XIV: A Castle on a Mountain

Treasureparcel

XIV AKROPOLIS
Servitors: Parusur, Alpas, Apolion, Trapis, Aril, Ipakol, Iuar, Kilik, Kokolon, Laralos, Liriol, Nasi, Pliroky (Pliroki), Soterion.

The word on the outer edge of the square clearly relates to Acropolis, denoting a stronghold atop a hill or mountain, while the spirit name in the central cross is that of Parasur, whose name either comes from the Latin paras meaning ‘to provide,’ or the Hebrew פרס (peras), meaning ‘reward’ or ‘prize.’

The Vision

A small, brown, rocky mountain appeared in the midst of a ring of much higher blue-stoned peaks. As I regarded the scene, I saw four beams of light appear from each of the cardinal directions to merge at a central point close to the peak. When they vanished, a cavern filled with gems and treasure was briefly visible under the stone of the hilltop, which hosted an abandoned-looking castle. I followed a stony path towards the top and after a few moments found a stone on the floor with the Hebrew letters, פיוס written upon it. I bent down to pick it up and found it resistant to being prized free, but after a few seconds of grappling it with my fingers, came loose. I picked it up and headed towards the castle which had birds that appeared at once to be both ravens and vultures circling its parapets.

On reaching the castle, I saw a hole in the masonry of its porch, where a closed portcullis barred my entry. This, along with its general shape and high altitude made it seem passingly similar to the arena I saw in the vision of the Wild Animals, but it was by no means the same place. The hole in the wall, I noticed, was exactly the same shape as the stone with the writing on that I had pulled free of the pathway to the door, and upon slotting it into place, the portcullis opened and I was able to approach the large wooden doorway beyond and knock it. The door swung open to reveal a gloomy, stone-floored, circular vestibule that was empty and had no other doorways or passages from which I could pass. On entering, a black, ethereal spirit in the shape of a scorpion appeared. It uttered a nonsense-word that sounded like Usadandy or something similar, which forced me to stop in my steps. I found myself trapped in a room for a while with lots of strange faces and images including a man with a fox’s head appearing in its furnishings and ornaments until I decided to leave the vestibule and fly up to an upstairs chamber where I left a bone as an offering to the spirits that were clearly defending this place from curious explorers. My exchange was obviously received well, for on my descent to the entryway, I found the earth opening up to me, allowing me into the great treasure hoard that was hidden beneath the castle. I was permitted to take as much loot as my arms could carry before finding myself back in my home locking my newly gained wealth into a cabinet.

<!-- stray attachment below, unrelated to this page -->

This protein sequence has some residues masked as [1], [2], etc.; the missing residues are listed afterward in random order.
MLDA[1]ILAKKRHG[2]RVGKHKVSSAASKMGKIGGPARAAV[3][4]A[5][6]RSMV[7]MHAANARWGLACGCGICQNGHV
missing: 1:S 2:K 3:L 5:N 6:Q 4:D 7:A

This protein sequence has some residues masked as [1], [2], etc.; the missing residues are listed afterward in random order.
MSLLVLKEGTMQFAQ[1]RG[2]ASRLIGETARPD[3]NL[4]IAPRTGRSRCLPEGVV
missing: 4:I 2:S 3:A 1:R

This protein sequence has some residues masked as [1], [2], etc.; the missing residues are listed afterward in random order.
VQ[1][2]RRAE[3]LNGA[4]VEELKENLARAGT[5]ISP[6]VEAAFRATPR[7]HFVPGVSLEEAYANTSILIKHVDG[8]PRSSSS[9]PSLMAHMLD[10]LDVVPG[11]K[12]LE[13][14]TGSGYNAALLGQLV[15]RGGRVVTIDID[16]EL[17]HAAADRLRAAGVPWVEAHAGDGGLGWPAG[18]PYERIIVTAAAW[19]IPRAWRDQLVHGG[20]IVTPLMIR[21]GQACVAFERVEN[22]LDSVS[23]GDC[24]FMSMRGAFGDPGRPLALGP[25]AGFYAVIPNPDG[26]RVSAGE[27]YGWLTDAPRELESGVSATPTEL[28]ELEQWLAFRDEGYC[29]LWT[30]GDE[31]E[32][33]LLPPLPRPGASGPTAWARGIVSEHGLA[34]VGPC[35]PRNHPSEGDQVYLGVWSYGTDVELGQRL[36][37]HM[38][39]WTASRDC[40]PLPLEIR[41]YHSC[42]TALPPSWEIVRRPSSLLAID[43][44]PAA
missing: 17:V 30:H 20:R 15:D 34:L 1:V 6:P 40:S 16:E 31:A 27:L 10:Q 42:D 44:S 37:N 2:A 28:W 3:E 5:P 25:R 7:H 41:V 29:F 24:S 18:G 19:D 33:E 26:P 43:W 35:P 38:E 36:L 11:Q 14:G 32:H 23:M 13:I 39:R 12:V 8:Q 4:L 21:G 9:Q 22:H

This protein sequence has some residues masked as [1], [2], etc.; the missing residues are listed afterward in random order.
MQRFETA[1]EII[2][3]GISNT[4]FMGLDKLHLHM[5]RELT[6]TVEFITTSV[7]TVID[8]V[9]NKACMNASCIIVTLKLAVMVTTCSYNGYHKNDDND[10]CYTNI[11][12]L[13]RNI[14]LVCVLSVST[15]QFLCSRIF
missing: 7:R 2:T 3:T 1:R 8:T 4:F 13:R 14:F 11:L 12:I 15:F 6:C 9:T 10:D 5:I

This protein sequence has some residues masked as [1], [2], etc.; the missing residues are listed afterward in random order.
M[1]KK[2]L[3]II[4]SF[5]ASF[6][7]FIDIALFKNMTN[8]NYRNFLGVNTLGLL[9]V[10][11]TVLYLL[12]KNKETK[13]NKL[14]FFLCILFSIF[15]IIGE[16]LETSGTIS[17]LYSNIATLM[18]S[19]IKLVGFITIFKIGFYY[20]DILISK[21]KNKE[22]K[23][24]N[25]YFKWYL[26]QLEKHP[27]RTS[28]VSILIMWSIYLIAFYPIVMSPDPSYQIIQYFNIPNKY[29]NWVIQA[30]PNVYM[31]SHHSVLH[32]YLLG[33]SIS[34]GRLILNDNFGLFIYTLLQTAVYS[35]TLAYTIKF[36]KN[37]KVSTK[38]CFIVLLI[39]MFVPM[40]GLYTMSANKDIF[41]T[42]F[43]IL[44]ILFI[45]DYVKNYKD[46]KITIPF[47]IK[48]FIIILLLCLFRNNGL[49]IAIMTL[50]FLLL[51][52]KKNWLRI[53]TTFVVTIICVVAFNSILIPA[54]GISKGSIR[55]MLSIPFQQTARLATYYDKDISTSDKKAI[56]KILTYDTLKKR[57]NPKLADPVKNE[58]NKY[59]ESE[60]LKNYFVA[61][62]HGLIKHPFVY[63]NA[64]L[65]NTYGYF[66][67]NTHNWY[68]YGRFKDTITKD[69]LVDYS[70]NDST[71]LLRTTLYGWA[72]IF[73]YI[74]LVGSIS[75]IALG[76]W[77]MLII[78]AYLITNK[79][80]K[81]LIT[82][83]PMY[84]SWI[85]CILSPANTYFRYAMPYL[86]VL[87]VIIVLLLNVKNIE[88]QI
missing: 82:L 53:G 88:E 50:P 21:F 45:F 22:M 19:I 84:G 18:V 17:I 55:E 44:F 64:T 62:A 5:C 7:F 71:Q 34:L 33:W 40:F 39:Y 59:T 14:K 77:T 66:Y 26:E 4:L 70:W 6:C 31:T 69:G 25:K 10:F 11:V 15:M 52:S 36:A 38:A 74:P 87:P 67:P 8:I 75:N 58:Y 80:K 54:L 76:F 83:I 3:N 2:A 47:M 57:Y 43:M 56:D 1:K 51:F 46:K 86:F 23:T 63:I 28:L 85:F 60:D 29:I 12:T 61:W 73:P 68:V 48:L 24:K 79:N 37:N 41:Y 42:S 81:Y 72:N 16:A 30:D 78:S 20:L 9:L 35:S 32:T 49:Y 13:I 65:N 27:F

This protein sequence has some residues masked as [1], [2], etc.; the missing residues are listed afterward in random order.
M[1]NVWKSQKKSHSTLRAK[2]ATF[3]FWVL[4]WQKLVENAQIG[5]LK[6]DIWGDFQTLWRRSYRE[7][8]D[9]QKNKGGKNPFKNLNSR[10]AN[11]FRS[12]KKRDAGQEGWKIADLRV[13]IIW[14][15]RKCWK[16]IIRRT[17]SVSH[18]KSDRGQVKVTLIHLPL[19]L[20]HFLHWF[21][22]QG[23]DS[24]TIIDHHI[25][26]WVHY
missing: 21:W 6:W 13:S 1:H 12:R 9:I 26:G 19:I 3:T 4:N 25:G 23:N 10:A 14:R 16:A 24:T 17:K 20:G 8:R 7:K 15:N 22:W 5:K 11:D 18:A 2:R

Notes

Considering the meaning of the spirit name Parasur in the central cross, which possibly means ‘reward’ or ‘prize’ and the presence of the spirit Kilik, whose name means ‘wealth,’ it is interesting to note that the meaning of the Hebrew word carved into the stone I gained entry to the castle with, פיוס (piyas) means ‘lottery.’ Both words seem relevant in the context of the exchange and reward that occurred in the vision with my offering being rewarded to a small portion of the vast wealth that lay beneath the castle. With its hidden treasures and guardian spirits who barred the way to them, there appears to be a classic ‘treasure-spirit’ scenario locked into this square. A previous working with this square proved it to be impossible to enter beyond its facades or outer edges too, as the following account shows.

The meditative experience didn’t yield the results I’d hoped for with the castle I’d hoped to revisit, but, on the verge of sleep—which having the square on your head stops you from falling fully into—I noticed the perspective change and the imagery become that which was not by my own design. This involved seeing myself flying high above the clouds with a human shape but crow’s wings, until I saw a castle on a high mountain jutting through the cloud. I headed there and found faceless medieval soldiers operating machinery of war, which appeared like wooden cannons (no metal). A voice quizzed me for a while, asking me questions that required a degree of analysis to answers, pulling deep honesty from my secret thoughts, before asking me who I wanted them to fire a cannonball at. I answered that there was no one I maligned enough to want to cause serious harm to.

While the soldiers on the roof in this vision didn’t appear to be treasure guardians as such, their presence appears pertinent to the person of the Lemegeton spirit Malphas, who appears as a crow, builds high towers, will send armed men to vanquish one’s foes and gladly receives sacrifices. Between both visions, elements of the character of this spirit appear to be present, with the name Alpas—which also appears in this square—possibly relating either to he or to his near-namesake Halphas, who also builds great towers and commands military matters but appears in the shape of a stock dove rather than a crow.

The word that sounded like Usadandy made little sense and analysing it in retrospect reveals nothing of use. It does however feature quite a lot of the letters present in the square, as does the word פיוס (lettered P I U S).

Other spirit names in the square that have not yet been analysed elsewhere include:

Kokolon – possibly from קעקע (koko) – ‘incision,’ ‘imprint,’ ‘tattoo,’ ‘mark branded into the skin.’ May relate to the Hebrew letters imprinted into the stone I found on the pathway to the castle.

Pliroki – difficult to trace. Mathers suggests may be Coptic for ‘burning up.’

Iuar – another difficult one. Closest match with any semantic relevance is the Latin iurandum, ‘an oath.’

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